A major Democratic political breakthrough in 2020 was Biden's electoral win in Georgia, a Deep South state that had long backed GOP presidential nominees. But Biden's victory was fueled by increased Democratic strength in the populous Atlanta suburbs, with voting behemoths like Cobb, DeKalb, and Gwinnett counties giving him advantages that previous party nominees could only have dreamed about.
Mississippi has no such singular Democratic-leaning equivalent — in terms of the sheer population and voting power — to a Fulton County or one of the major suburban counties surrounding Atlanta. So in order for Presley to win, he needs to remain competitive in rural Mississippi while also running up the score in medium-sized Democratic strongholds like Jackson.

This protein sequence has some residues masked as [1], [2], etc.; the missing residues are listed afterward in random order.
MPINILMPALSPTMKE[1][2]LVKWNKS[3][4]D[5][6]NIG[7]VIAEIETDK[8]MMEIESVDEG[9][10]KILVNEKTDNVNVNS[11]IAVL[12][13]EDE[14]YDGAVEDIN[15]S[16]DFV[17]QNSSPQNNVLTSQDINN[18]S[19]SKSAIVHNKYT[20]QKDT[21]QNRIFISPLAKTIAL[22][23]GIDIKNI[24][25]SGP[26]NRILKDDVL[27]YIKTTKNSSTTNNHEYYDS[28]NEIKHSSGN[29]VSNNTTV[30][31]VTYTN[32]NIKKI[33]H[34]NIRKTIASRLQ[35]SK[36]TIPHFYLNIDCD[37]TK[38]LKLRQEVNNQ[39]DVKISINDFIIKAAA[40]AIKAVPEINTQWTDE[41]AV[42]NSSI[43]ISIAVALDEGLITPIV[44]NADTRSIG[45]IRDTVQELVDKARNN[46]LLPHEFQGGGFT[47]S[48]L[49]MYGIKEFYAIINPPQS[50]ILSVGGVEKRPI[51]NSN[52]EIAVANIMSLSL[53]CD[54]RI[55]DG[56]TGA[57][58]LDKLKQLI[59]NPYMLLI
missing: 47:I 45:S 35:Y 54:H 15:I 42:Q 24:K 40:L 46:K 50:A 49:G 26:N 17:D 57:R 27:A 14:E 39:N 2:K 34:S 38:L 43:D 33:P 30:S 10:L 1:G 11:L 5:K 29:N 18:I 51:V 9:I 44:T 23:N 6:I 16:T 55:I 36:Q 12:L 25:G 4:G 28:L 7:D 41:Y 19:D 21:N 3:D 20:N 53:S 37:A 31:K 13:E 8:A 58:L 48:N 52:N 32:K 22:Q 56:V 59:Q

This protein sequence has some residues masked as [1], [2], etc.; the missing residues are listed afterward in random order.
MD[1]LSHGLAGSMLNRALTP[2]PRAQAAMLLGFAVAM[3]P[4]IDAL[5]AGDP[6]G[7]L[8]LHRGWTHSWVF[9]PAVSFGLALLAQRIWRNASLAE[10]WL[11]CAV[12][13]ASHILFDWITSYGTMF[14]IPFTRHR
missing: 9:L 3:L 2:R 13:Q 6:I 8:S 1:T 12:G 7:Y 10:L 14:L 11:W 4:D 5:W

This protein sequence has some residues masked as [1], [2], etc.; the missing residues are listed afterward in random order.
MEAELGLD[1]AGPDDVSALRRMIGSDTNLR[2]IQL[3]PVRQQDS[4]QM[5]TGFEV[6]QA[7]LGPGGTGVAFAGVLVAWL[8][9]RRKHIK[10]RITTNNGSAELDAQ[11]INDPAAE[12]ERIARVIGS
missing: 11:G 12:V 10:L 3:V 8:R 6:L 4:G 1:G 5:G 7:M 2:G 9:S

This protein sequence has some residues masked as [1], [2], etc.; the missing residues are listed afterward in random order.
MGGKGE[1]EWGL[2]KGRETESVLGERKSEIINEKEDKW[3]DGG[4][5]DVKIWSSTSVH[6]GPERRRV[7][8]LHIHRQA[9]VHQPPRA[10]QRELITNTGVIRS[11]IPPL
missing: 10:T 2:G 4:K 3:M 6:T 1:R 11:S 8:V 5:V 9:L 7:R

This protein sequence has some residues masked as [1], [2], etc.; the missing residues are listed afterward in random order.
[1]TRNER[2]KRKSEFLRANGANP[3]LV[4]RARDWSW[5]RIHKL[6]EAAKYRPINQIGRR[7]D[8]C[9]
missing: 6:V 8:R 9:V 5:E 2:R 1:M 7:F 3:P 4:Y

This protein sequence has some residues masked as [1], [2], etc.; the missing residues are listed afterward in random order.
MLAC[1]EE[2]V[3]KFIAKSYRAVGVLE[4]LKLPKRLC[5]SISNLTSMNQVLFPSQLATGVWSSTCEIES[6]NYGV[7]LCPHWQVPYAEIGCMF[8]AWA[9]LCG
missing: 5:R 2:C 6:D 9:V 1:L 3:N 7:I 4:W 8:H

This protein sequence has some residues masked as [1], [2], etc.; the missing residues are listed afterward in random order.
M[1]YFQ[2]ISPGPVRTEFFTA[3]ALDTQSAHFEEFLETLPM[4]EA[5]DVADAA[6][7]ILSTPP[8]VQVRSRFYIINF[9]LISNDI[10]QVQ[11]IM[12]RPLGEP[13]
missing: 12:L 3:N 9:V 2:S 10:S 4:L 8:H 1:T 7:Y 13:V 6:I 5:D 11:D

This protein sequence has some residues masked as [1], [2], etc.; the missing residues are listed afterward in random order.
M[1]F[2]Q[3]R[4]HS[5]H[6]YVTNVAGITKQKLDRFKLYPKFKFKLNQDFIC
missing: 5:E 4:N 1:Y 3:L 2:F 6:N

Presley can't rely mostly on an urban-suburban coalition to put him over the top, so his rural visibility is key.
The barriers to win have eased
For generations, successful Mississippi gubernatorial candidates had to win not only a majority of the vote but also a majority of the 122 state House districts, a feat that put Democratic candidates at a huge disadvantage given the party's concentrated vote in urban areas.
In 1999, Musgrove fell slightly short (49.6%) in securing a majority of the popular vote; the Democrat also carried exactly half (61) of the 122 state House districts. So the Mississippi House — which at the time was controlled by Democrats — was required by law to make a final decision and the body selected Musgrove in a 86-36 vote over then-GOP gubernatorial nominee Michael Parker. (Parker endorsed Presley's gubernatorial campaign.)
Mississippi voters in 2020 repealed the 1890s-era provision which mandated that statewide candidates had to win a majority of state House districts, so this year's gubernatorial election will simply require the victor to win a majority of the popular vote.
Structural geographic disadvantages remain a lingering issue for Mississippi Democrats, but Presley has a real chance at overcoming that dynamic on Tuesday.